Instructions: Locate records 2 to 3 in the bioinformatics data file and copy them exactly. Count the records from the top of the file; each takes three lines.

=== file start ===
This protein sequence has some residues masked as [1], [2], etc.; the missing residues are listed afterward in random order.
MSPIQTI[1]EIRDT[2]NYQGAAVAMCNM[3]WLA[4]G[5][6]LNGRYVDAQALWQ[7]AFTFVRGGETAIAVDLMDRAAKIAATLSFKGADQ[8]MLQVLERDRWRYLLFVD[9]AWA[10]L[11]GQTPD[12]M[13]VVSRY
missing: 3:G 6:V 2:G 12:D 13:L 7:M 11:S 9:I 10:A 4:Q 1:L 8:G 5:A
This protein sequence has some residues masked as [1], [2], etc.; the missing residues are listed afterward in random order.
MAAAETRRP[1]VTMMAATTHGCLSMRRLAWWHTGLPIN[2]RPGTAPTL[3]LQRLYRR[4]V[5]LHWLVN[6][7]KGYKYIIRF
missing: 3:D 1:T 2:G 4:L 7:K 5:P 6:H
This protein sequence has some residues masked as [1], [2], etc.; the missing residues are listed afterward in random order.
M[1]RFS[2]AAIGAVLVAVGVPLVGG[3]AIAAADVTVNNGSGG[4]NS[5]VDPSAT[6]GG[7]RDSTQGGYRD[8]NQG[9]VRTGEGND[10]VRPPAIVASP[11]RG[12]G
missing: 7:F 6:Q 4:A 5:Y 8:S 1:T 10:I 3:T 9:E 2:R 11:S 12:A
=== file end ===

This protein sequence has some residues masked as [1], [2], etc.; the missing residues are listed afterward in random order.
MAAAETRRP[1]VTMMAATTHGCLSMRRLAWWHTGLPIN[2]RPGTAPTL[3]LQRLYRR[4]V[5]LHWLVN[6][7]KGYKYIIRF
missing: 3:D 1:T 2:G 4:L 7:K 5:P 6:H
This protein sequence has some residues masked as [1], [2], etc.; the missing residues are listed afterward in random order.
M[1]RFS[2]AAIGAVLVAVGVPLVGG[3]AIAAADVTVNNGSGG[4]NS[5]VDPSAT[6]GG[7]RDSTQGGYRD[8]NQG[9]VRTGEGND[10]VRPPAIVASP[11]RG[12]G
missing: 7:F 6:Q 4:A 5:Y 8:S 1:T 10:I 3:T 9:E 2:R 11:S 12:A